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Rubber-faced comic Jim Carrey returned to the big screen in fan-pleasing form Friday by way of the opening feature of the South by Southwest (SXSW) film festival.
"The Incredible Burt Wonderstone" stars Steve Carrell as a washed-out Las Vegas magician in ghastly sequined suits whose refusal to change with the times nearly costs him his life-long friendship with stage partner Anton Marvelton, played by Steve Buscemi.
Olivia Wilde appears as the testy duo's trusty assistant, but the real box office draw is Carrey cast as Steve Gray, a long-haired and egotistical street magician whose repetoire of dubious crowd-pleasing tricks includes drilling a hole through his head and snoring obnoxiously on a bed of hot coals.
"The Incredible Burt Wonderstone," which goes on general release later this month, was the maiden big screen outing for director Don Scardino, a two-time Emmy winner whose television credits range from "30 Rock" to "Law and Order."
"It's got tremendous hearth and tremendous smarts," explained Janet Pierson, director of the SXSW film festival that runs in tandem with the 10-day event's interactive segment and prior to its indie music series.
Real-life magician David Copperfield makes a cameo appearance in the film -- and also came up with a hangman trick which, according to Carrell, was not faked in a picture that otherwise made discreet use of computer generated imagery.
Fans of Carrey filled the vintage Paramount cinema with hoots of laughter at a movie that, unusally for contemporary male-oriented Hollywood adult comedies, kept tasteless humor to a reasonably bearable minimum.
Scardino missed Friday screening; Carrell -- who starred in the US remake of the British sitcom "The Office" -- candidly revealed the director was dealing with painful kidney stones.
But cast members were more than happy to stand in for him at a post-screening question period with youthful audience members, one of whom asked Carrey to identify which of his past films was his personal favorite.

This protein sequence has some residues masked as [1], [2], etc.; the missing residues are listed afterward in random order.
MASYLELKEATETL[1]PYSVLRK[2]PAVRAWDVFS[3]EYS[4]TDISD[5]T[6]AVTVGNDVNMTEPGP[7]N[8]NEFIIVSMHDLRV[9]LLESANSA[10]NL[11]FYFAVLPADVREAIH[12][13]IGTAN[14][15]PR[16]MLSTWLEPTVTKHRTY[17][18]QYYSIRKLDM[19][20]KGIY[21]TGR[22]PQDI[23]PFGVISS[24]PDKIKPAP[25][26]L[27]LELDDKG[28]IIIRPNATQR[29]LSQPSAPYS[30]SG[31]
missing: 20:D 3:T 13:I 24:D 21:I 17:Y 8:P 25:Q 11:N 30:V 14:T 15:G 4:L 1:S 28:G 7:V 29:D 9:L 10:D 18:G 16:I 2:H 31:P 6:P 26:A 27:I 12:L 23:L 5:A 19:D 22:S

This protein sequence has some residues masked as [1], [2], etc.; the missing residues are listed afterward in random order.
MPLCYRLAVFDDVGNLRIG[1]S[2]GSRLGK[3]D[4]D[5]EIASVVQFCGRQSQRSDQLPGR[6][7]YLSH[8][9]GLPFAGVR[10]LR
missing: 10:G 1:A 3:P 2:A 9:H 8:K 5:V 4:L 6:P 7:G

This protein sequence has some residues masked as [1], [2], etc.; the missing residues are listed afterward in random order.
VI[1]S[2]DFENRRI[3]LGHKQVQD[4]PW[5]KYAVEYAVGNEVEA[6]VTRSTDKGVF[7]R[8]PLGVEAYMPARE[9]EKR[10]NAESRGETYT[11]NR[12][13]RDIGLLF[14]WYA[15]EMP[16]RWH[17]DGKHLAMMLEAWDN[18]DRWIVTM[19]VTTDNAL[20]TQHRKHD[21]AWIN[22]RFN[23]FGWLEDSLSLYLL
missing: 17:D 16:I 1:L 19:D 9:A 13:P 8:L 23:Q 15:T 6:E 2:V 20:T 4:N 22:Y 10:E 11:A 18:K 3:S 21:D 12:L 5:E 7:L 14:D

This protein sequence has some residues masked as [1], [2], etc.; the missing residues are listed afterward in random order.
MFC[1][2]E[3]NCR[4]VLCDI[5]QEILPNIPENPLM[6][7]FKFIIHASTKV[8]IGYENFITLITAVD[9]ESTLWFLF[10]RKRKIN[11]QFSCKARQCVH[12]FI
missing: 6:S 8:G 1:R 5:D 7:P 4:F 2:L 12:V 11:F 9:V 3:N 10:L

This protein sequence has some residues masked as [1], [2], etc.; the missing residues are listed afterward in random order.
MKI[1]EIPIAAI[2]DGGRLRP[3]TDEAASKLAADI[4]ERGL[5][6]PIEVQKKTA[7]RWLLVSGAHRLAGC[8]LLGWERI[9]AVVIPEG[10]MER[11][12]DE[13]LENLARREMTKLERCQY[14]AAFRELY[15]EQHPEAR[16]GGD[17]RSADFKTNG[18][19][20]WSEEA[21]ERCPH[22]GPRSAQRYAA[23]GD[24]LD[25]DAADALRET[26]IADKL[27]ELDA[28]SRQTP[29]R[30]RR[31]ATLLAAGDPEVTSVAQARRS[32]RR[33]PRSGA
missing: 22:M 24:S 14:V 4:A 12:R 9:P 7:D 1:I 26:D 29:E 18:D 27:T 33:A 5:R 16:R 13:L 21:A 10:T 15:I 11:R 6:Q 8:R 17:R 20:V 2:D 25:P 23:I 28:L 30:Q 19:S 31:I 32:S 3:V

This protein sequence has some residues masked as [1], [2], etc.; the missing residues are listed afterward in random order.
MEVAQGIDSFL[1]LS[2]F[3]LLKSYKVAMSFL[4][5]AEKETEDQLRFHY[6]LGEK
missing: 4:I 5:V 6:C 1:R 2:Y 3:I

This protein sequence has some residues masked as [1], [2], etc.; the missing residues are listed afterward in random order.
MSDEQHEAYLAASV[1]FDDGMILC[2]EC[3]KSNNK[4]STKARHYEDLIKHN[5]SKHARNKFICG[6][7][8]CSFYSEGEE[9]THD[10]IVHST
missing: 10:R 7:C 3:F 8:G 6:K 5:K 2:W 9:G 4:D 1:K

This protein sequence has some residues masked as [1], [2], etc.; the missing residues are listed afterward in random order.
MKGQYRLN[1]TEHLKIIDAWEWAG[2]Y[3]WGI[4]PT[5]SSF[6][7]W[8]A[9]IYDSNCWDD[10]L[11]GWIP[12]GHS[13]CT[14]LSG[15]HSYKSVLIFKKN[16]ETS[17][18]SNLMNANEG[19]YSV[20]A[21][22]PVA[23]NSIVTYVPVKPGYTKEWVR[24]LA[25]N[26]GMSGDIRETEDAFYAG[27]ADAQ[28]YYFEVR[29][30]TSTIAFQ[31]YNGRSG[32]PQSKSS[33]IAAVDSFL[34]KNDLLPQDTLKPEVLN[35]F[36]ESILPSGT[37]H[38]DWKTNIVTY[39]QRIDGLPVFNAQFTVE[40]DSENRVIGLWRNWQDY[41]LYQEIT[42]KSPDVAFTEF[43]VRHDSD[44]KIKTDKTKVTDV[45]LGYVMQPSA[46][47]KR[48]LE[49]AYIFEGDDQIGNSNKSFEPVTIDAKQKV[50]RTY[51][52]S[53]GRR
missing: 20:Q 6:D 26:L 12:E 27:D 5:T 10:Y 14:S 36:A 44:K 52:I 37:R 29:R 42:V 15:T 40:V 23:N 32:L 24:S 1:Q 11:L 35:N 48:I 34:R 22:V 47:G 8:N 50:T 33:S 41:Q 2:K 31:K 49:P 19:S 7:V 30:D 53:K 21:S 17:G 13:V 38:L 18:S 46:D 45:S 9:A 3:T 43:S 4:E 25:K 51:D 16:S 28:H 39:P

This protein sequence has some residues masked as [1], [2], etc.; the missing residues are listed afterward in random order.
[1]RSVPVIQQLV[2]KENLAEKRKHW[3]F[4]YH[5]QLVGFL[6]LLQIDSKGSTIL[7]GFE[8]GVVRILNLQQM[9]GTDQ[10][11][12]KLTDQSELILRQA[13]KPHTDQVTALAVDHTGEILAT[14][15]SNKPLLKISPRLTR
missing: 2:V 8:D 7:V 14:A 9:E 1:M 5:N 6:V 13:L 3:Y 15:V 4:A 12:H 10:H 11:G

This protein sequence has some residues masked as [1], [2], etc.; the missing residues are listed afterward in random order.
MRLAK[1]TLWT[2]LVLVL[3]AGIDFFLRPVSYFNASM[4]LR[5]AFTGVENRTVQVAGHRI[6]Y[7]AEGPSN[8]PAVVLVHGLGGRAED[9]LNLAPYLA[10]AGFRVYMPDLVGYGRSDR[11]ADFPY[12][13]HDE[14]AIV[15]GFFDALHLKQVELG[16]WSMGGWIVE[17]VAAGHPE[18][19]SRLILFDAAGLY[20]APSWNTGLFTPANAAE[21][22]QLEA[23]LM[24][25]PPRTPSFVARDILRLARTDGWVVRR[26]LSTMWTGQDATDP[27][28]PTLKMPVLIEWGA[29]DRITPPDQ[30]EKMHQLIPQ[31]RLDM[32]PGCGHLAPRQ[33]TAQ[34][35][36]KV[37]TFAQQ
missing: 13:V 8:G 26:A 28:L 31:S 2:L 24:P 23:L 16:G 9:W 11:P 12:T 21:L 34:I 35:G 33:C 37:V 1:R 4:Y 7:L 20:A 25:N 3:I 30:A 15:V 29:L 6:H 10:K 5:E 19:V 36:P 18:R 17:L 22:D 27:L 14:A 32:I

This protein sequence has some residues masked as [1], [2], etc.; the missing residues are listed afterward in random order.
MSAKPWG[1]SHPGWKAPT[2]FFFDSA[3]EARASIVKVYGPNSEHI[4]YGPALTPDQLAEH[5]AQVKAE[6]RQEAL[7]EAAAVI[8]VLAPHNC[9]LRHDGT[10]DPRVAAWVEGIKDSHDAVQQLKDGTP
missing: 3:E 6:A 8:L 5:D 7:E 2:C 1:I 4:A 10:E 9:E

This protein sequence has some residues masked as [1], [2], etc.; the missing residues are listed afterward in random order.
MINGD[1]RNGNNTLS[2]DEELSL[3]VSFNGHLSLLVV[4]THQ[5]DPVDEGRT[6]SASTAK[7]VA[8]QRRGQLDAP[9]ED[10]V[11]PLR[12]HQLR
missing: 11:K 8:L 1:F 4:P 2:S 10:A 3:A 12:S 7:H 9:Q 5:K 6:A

"I can't choose between any of my movies," said the Canadian-born funnyman best known for the Ace Ventura pet detective capers, "The Truman Show" and his last film outing, "Mr Popper's Penguins" from two years ago.
"Every one that I do is a great experience at that moment. Right now, my world is on this stage with these guys (fellow cast and crew members) and I'm having a great experience here."
Wilde, who acknowledged that Friday was International Women's Day, warmed to a question from an aspiring female magician on what it was like to work with a male-dominated cast.
"They made be feel very comfortable and happy," replied the Irish-American actress, who went on to praise the recent box office success of women filmmakers such as Kathryn Bigelow, the "Zero Dark Thirty" director.
"As in all industries, all it takes is a few great ladies to pave the way for the rest of us," she said.
This year's lineup of SXSW films includes a Fede Alvaraz remake of Sam Raimi's 1981 horror classic "The Evil Dead," the comedy crime drama "Spring Breakers" starring Vanessa Hudgens and Selena Gomaz as bikini-clad restaurant robbers, and a raft of independent documentaries.